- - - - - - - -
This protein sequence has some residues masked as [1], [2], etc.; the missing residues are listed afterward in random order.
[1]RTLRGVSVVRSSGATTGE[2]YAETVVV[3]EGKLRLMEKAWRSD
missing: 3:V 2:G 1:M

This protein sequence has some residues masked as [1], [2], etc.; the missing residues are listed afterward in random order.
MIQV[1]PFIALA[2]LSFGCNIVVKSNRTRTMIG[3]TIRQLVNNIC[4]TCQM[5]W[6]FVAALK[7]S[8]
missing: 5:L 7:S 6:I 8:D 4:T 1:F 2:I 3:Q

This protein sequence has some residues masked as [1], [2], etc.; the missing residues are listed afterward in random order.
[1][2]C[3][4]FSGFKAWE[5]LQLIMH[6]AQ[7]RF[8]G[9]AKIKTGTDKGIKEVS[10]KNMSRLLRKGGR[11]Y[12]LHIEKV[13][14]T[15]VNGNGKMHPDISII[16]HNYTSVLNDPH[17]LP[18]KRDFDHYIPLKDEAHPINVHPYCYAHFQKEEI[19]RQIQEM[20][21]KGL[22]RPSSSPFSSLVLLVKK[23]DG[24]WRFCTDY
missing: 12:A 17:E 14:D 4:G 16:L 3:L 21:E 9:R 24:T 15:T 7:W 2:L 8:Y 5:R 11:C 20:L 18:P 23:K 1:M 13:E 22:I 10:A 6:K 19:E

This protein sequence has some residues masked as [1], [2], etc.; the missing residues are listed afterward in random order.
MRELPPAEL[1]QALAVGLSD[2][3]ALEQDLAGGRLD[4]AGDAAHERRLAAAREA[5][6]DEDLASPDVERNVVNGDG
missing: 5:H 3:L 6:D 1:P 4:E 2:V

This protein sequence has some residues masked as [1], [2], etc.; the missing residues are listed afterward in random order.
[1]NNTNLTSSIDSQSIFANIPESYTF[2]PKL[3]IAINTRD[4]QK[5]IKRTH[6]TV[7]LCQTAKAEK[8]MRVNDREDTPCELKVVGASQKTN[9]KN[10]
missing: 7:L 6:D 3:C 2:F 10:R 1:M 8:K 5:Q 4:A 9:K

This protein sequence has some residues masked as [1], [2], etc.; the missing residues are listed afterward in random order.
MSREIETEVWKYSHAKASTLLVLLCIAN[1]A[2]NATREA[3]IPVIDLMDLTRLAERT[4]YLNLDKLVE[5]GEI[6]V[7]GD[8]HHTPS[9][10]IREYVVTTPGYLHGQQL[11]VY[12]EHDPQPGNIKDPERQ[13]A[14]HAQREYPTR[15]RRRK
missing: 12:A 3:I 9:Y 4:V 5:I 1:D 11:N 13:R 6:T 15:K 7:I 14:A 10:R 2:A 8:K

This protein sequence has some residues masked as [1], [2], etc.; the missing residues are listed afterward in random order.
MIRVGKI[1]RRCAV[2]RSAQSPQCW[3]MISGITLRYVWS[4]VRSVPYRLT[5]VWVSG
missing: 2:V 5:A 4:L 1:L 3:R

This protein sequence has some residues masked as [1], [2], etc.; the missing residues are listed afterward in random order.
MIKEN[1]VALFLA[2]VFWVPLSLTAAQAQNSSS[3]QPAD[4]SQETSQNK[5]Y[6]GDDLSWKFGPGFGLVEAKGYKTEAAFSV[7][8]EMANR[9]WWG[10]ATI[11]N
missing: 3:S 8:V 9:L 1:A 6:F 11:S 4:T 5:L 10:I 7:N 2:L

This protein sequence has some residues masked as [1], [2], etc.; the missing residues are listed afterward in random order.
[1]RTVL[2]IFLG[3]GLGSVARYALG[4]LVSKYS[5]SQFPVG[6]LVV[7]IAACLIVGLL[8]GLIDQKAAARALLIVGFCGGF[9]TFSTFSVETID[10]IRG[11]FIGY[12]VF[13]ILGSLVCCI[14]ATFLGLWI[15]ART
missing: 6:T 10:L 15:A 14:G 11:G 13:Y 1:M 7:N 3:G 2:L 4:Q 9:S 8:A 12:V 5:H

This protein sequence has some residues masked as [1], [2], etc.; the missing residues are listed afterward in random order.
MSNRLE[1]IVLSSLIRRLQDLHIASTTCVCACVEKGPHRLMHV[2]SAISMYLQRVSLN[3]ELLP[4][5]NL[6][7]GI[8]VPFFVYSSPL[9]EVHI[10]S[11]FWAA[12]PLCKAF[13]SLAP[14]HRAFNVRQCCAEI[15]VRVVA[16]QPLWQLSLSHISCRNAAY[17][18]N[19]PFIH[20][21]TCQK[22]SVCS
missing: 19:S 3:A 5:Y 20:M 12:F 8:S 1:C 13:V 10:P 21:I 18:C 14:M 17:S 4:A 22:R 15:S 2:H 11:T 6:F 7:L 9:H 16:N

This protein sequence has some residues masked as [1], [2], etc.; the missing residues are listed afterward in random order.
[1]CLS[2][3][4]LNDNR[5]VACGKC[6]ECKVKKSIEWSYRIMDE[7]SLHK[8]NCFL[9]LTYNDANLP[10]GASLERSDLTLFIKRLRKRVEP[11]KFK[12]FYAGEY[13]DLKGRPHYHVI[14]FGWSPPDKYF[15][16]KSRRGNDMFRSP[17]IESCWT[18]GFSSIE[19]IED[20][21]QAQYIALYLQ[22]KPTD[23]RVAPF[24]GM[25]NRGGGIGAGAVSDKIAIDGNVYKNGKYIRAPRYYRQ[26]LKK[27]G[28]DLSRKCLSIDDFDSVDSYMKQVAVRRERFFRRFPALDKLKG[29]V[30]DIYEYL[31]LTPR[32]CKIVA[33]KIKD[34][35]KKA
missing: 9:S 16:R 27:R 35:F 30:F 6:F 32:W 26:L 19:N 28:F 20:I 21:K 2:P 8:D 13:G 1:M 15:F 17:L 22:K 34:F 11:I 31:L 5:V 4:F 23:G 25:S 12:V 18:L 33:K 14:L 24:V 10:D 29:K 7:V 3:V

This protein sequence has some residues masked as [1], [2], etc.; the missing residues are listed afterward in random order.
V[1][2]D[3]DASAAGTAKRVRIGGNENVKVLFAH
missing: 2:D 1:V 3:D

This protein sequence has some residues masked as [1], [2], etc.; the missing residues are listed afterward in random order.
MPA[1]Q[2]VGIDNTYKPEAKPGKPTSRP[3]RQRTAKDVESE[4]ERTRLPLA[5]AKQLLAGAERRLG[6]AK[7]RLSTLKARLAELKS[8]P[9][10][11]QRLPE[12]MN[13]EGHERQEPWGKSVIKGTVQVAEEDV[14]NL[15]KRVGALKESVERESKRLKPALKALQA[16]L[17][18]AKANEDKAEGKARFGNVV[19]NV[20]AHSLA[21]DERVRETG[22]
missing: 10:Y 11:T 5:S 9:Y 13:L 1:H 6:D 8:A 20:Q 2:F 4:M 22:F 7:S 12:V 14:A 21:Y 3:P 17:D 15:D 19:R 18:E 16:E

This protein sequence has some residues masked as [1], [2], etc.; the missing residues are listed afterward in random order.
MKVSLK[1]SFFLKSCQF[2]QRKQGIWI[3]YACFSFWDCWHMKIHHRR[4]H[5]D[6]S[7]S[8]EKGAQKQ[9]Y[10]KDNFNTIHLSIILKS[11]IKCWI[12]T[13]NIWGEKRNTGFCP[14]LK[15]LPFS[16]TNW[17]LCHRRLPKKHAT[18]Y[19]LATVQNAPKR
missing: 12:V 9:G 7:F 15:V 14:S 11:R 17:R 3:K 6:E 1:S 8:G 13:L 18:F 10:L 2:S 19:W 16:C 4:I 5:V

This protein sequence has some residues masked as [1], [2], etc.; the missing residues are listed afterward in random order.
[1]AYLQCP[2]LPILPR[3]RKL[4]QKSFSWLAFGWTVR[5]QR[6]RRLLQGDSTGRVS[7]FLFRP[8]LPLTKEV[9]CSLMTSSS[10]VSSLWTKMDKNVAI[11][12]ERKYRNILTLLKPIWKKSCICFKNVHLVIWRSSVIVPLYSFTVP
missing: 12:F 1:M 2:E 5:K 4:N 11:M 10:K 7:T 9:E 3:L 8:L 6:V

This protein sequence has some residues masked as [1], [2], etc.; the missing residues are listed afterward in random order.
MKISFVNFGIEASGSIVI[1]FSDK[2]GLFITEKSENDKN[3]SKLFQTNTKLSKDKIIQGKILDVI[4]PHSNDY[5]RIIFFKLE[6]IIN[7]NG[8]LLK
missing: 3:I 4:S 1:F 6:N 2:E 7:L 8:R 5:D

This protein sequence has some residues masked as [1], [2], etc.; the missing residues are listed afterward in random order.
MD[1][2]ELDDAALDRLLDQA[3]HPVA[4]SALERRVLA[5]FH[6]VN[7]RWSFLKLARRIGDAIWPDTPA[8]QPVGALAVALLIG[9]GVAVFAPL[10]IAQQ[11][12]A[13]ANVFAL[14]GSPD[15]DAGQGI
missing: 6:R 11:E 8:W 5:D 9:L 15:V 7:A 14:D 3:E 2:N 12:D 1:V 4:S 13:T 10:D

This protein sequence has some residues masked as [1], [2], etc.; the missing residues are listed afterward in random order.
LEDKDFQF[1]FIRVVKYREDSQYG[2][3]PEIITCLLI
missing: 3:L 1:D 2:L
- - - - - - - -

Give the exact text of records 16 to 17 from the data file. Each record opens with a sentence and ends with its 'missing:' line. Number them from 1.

This protein sequence has some residues masked as [1], [2], etc.; the missing residues are listed afterward in random order.
MKISFVNFGIEASGSIVI[1]FSDK[2]GLFITEKSENDKN[3]SKLFQTNTKLSKDKIIQGKILDVI[4]PHSNDY[5]RIIFFKLE[6]IIN[7]NG[8]LLK
missing: 3:I 4:S 1:F 6:N 2:E 7:L 8:R 5:D

This protein sequence has some residues masked as [1], [2], etc.; the missing residues are listed afterward in random order.
MD[1][2]ELDDAALDRLLDQA[3]HPVA[4]SALERRVLA[5]FH[6]VN[7]RWSFLKLARRIGDAIWPDTPA[8]QPVGALAVALLIG[9]GVAVFAPL[10]IAQQ[11][12]A[13]ANVFAL[14]GSPD[15]DAGQGI
missing: 6:R 11:E 8:W 5:D 9:L 15:V 7:A 14:D 3:E 2:N 12:D 1:V 4:S 13:T 10:D